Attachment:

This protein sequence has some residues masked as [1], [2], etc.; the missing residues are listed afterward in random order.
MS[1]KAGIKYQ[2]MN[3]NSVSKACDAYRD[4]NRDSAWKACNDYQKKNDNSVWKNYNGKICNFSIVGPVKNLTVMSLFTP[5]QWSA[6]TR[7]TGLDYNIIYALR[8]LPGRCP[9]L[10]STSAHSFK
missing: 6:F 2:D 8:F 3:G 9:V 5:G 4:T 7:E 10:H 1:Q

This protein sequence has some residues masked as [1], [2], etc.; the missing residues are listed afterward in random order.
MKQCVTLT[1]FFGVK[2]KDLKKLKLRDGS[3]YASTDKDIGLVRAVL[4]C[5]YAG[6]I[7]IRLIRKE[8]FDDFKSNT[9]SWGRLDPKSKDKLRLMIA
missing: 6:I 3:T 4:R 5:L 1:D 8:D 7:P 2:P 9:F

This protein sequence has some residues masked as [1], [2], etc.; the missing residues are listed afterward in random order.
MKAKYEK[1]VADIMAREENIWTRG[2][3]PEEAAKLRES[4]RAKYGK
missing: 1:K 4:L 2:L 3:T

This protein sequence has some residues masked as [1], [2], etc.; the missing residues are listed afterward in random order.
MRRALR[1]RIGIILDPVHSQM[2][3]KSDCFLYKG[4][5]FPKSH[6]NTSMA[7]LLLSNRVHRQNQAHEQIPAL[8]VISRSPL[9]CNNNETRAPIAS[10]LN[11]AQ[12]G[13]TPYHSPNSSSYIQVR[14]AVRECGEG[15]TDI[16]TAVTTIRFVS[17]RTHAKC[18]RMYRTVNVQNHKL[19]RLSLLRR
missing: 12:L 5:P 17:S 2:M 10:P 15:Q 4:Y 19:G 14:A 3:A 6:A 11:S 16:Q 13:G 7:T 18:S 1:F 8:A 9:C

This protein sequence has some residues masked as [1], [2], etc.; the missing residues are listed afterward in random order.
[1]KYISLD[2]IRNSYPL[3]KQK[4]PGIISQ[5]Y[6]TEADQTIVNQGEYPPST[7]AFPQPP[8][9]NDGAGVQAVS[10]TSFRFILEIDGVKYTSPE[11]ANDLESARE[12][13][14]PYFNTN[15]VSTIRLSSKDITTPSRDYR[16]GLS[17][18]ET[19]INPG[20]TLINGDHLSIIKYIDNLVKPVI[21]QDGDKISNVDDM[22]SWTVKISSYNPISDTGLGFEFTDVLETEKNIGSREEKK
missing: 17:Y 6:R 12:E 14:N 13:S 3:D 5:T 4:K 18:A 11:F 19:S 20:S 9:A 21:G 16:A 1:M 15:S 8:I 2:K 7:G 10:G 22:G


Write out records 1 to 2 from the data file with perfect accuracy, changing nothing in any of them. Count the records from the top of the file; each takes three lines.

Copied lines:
This protein sequence has some residues masked as [1], [2], etc.; the missing residues are listed afterward in random order.
MS[1]KAGIKYQ[2]MN[3]NSVSKACDAYRD[4]NRDSAWKACNDYQKKNDNSVWKNYNGKICNFSIVGPVKNLTVMSLFTP[5]QWSA[6]TR[7]TGLDYNIIYALR[8]LPGRCP[9]L[10]STSAHSFK
missing: 6:F 2:D 8:F 3:G 9:V 5:G 4:T 7:E 10:H 1:Q

This protein sequence has some residues masked as [1], [2], etc.; the missing residues are listed afterward in random order.
MKQCVTLT[1]FFGVK[2]KDLKKLKLRDGS[3]YASTDKDIGLVRAVL[4]C[5]YAG[6]I[7]IRLIRKE[8]FDDFKSNT[9]SWGRLDPKSKDKLRLMIA
missing: 6:I 3:T 4:R 5:L 1:D 8:D 7:P 2:P 9:F